A story published yesterday by St. George News of St. George, UT said the BLM issued a Finding of No Significant Impact, allowing a plan to move forward that would remove most of the wild horses from the North Hills Joint Management Area in southwest Utah.
The JMA includes the North Hills HMA and North Hills WHT. It contains 50,127 acres of BLM land (shown in tan on the following map), 24,006 acres of USFS land and 10,511 acres of state and private lands (shown in light green), for a total of 84,646 acres.
The herd size is now about 270 wild horses, according to the report, for a pre-gather population density of 3.1 animals per thousand acres.
A district ranger interviewed for the story went slightly off narrative, saying “The land is supporting that number right now, but that doesn’t mean that that’s a healthy herd.”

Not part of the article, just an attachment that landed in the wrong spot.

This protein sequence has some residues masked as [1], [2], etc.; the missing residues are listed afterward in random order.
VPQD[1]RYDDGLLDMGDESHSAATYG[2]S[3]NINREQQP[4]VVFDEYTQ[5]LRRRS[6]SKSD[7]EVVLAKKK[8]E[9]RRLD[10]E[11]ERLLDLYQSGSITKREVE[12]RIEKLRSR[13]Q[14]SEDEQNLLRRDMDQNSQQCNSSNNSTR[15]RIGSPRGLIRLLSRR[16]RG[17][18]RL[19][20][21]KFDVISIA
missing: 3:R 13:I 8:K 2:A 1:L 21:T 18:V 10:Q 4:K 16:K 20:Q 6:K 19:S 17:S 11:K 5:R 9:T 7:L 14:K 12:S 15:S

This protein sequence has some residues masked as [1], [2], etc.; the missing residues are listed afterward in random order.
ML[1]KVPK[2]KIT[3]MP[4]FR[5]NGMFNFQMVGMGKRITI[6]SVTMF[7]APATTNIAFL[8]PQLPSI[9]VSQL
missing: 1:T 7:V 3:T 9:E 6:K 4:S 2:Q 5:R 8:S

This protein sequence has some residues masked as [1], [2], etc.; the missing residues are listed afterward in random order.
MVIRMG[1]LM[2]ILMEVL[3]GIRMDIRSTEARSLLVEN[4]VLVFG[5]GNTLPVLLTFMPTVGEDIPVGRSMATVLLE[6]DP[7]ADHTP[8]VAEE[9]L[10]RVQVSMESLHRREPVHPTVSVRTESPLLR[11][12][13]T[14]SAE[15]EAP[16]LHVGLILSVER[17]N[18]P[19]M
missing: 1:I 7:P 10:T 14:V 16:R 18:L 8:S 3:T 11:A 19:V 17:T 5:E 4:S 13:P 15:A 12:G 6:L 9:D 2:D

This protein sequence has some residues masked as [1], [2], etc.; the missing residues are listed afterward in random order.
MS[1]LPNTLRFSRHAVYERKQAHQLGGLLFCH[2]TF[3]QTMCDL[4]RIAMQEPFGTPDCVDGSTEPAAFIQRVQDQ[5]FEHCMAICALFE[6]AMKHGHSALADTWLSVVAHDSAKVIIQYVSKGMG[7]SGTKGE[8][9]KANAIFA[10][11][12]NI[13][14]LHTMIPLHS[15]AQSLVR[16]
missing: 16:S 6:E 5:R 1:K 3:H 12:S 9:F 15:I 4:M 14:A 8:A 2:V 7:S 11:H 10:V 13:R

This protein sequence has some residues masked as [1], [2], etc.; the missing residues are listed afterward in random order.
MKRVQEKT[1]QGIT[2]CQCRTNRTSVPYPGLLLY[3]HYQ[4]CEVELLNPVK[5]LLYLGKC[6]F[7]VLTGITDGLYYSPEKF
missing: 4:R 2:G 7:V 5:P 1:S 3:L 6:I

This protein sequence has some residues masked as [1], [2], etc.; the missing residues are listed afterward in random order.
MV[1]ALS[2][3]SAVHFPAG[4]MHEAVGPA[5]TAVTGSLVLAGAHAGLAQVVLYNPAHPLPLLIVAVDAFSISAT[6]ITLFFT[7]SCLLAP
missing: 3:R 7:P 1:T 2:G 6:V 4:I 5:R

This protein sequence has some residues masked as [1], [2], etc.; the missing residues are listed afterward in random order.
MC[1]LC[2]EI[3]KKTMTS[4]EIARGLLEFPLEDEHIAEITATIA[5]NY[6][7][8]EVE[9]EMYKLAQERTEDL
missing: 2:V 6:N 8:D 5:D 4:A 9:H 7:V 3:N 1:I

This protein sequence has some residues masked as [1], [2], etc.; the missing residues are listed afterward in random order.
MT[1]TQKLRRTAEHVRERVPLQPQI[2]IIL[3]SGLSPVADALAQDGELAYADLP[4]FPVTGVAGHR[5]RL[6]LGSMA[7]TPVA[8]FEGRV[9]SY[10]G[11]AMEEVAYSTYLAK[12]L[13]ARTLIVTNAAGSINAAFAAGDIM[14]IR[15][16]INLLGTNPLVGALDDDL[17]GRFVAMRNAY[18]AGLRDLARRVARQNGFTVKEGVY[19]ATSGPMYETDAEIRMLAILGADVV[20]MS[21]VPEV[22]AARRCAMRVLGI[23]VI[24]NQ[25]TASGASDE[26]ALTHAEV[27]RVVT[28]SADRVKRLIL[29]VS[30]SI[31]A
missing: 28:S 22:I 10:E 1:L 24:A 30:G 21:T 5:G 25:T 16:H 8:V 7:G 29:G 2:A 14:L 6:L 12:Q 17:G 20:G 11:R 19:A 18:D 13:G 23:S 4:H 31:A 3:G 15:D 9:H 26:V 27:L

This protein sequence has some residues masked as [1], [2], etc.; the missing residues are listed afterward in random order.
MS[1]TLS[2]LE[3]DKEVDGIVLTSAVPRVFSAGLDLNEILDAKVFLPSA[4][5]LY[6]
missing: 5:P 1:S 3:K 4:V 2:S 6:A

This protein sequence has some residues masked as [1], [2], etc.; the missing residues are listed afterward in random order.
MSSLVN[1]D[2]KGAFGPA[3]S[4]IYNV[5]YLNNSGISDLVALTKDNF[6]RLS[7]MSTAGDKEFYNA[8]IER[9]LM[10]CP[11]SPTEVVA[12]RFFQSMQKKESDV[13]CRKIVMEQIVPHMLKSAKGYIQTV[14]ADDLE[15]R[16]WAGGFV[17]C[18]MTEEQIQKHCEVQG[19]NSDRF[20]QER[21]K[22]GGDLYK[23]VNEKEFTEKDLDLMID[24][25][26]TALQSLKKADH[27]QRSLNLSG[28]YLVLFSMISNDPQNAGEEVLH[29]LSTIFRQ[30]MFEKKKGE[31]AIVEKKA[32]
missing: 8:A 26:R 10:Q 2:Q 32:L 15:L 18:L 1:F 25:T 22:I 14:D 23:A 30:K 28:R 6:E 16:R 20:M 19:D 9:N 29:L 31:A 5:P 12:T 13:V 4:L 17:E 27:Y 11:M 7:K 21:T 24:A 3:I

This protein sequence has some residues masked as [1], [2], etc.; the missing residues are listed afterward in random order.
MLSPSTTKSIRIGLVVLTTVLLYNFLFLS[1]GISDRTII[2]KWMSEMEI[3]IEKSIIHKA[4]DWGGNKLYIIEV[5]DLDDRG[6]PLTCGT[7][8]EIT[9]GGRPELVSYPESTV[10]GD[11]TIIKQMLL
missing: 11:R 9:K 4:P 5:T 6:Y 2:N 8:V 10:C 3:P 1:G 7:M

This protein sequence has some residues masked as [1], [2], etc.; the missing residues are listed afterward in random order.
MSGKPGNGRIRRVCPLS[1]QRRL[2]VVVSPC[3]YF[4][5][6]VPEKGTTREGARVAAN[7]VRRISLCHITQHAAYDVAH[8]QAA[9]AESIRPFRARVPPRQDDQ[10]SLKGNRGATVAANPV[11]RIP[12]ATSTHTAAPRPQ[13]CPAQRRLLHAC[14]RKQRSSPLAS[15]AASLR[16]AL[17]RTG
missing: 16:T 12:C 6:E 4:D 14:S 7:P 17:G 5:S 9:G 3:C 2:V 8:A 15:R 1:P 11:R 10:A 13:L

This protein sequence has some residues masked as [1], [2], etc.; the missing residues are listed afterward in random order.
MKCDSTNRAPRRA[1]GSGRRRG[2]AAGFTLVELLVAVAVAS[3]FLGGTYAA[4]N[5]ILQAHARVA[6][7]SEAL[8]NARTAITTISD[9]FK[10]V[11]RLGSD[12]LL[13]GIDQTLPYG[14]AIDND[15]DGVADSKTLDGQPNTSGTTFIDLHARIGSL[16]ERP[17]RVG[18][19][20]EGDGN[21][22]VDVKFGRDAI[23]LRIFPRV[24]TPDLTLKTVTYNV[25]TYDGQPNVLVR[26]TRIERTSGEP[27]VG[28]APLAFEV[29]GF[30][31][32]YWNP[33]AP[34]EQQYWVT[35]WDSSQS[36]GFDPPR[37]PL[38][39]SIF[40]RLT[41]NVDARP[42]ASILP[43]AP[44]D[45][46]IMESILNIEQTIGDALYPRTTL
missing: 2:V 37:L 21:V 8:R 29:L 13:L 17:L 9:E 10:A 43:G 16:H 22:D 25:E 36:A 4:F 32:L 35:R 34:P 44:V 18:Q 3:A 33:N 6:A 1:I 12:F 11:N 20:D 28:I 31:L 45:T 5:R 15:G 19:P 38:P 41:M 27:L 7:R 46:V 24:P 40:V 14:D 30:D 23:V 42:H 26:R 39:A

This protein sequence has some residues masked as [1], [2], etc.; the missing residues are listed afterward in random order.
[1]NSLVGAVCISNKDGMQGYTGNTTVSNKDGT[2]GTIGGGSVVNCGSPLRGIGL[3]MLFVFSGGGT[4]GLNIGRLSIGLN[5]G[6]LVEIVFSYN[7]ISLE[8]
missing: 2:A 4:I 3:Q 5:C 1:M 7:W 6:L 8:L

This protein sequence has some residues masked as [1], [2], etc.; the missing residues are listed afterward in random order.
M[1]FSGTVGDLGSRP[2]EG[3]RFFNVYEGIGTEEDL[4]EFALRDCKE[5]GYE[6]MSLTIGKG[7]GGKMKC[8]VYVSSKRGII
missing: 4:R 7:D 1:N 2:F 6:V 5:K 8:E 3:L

The aimed-at population density, based on an AML of 60, is 0.7 horses per thousand acres (60 ÷ 84,646 × 1,000). The horses would consume 720 AUMs annually (60 × 12).
The Forest Service prohibits domestic livestock grazing on the WHT but the BLM allows it on the HMA, which is intersected by five allotments. Privately owned cattle and sheep are eligible for 1,967 AUMs per year inside the HMA, according to page 27 of the plan.
Given an average grazing interval of roughly four months (see page 28), the AUM budget converts to 492 cow/calf pairs (1,967 ÷ 4). This yields an aimed-at population density of 9.8 cow/calf pairs per thousand acres (492 ÷ 50,127 × 1,000).
These figures are presented in the following charts:
The proposed gather will come very close to achieving these goals. As usual, the horses get the short end of the stick, on land set aside for them.
It’s time to end public-lands ranching.